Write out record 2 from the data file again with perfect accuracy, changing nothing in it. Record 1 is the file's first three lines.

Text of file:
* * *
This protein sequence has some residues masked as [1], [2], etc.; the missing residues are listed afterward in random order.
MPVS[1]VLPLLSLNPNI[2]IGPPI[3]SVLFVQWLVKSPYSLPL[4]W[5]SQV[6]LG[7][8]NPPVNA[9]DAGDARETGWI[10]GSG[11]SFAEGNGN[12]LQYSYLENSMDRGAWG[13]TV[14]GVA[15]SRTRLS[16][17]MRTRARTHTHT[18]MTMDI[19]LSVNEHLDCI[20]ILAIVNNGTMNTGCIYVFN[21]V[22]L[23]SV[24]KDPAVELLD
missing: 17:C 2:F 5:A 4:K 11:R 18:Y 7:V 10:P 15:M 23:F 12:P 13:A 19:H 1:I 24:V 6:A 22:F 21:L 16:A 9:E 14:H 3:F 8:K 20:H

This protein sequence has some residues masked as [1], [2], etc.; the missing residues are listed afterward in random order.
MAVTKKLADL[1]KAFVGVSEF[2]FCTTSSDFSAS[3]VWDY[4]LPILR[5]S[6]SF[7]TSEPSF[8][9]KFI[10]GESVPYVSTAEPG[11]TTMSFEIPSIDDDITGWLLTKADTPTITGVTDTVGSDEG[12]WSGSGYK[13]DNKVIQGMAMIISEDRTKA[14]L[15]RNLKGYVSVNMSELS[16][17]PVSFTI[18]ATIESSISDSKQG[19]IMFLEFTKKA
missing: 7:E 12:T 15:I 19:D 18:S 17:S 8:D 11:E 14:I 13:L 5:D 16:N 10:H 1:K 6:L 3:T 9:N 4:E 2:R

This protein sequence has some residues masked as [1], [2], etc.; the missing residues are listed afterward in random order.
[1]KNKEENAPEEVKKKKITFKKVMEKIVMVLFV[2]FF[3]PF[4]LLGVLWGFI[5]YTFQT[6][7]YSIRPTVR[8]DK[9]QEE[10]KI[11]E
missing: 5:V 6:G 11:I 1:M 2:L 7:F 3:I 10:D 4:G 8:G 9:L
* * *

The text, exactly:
This protein sequence has some residues masked as [1], [2], etc.; the missing residues are listed afterward in random order.
MAVTKKLADL[1]KAFVGVSEF[2]FCTTSSDFSAS[3]VWDY[4]LPILR[5]S[6]SF[7]TSEPSF[8][9]KFI[10]GESVPYVSTAEPG[11]TTMSFEIPSIDDDITGWLLTKADTPTITGVTDTVGSDEG[12]WSGSGYK[13]DNKVIQGMAMIISEDRTKA[14]L[15]RNLKGYVSVNMSELS[16][17]PVSFTI[18]ATIESSISDSKQG[19]IMFLEFTKKA
missing: 7:E 12:T 15:I 19:D 18:S 17:S 8:D 11:E 14:I 13:L 5:D 16:N 10:H 1:K 6:L 3:T 9:N 4:E 2:R